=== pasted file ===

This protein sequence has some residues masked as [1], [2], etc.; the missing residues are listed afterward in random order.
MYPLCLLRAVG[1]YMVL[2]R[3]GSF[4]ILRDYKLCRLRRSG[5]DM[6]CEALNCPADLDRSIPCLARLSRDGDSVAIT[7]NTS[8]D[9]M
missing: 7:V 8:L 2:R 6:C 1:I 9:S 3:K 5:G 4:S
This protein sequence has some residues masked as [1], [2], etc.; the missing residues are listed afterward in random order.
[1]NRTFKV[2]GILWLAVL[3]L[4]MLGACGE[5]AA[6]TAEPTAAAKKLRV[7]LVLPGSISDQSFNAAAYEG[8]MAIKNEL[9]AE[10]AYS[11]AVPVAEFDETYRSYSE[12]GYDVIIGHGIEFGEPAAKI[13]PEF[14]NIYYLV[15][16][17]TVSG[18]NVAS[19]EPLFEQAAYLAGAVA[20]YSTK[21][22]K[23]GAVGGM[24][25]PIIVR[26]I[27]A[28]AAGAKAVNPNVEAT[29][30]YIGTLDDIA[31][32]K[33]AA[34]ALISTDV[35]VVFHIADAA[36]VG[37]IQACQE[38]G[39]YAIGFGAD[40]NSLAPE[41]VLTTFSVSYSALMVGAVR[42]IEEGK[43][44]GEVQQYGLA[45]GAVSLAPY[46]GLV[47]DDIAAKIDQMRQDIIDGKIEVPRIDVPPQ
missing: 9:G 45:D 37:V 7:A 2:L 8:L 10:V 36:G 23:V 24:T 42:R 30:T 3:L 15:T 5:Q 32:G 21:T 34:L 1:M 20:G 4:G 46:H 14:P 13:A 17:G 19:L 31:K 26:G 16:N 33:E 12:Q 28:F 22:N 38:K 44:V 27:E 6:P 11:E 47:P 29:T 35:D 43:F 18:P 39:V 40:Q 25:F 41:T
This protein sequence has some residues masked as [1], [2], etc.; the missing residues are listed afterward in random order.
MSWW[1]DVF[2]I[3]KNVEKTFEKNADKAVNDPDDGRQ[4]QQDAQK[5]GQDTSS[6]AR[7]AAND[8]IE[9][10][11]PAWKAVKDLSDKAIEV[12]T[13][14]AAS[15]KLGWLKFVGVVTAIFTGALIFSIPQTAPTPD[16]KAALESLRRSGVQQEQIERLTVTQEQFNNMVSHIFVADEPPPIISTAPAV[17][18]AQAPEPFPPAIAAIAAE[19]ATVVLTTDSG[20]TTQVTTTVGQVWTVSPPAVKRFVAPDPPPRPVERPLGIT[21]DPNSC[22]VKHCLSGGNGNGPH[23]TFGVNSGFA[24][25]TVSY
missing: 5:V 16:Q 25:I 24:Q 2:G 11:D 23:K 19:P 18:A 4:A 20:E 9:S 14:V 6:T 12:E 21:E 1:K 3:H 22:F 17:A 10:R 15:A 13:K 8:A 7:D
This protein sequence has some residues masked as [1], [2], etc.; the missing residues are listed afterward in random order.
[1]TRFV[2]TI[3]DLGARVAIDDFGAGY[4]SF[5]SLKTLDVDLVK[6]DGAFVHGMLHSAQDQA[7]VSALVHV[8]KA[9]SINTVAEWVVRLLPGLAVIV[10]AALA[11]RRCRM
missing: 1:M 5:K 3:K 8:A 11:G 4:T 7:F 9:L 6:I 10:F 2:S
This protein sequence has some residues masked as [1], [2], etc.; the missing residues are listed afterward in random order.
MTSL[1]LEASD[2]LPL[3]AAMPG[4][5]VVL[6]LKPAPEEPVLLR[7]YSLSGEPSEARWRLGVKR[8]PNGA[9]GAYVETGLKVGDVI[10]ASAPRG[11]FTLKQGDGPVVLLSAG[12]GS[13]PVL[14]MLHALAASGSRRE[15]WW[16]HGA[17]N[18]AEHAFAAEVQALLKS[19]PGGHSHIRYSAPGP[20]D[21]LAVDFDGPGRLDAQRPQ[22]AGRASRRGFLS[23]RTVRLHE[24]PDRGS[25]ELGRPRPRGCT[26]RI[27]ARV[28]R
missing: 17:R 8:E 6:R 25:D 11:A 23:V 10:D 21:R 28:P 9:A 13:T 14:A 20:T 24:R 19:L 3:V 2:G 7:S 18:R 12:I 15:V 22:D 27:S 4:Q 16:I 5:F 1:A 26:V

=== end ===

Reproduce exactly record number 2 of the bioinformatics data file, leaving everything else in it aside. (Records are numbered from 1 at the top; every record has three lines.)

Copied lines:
This protein sequence has some residues masked as [1], [2], etc.; the missing residues are listed afterward in random order.
[1]NRTFKV[2]GILWLAVL[3]L[4]MLGACGE[5]AA[6]TAEPTAAAKKLRV[7]LVLPGSISDQSFNAAAYEG[8]MAIKNEL[9]AE[10]AYS[11]AVPVAEFDETYRSYSE[12]GYDVIIGHGIEFGEPAAKI[13]PEF[14]NIYYLV[15][16][17]TVSG[18]NVAS[19]EPLFEQAAYLAGAVA[20]YSTK[21][22]K[23]GAVGGM[24][25]PIIVR[26]I[27]A[28]AAGAKAVNPNVEAT[29][30]YIGTLDDIA[31][32]K[33]AA[34]ALISTDV[35]VVFHIADAA[36]VG[37]IQACQE[38]G[39]YAIGFGAD[40]NSLAPE[41]VLTTFSVSYSALMVGAVR[42]IEEGK[43][44]GEVQQYGLA[45]GAVSLAPY[46]GLV[47]DDIAAKIDQMRQDIIDGKIEVPRIDVPPQ
missing: 9:G 45:D 37:V 7:A 2:L 8:L 10:V 36:G 23:V 24:T 42:R 30:T 3:L 15:T 5:Q 32:G 21:T 34:L 1:M 20:G 4:G 46:H 14:P 13:A 17:G 19:L 31:K 26:G 16:N 33:E 12:Q 28:F 22:N 38:K 44:V 27:E 6:P 11:E 47:P 29:T 35:D 43:F 18:P 39:V 40:Q 25:F 41:T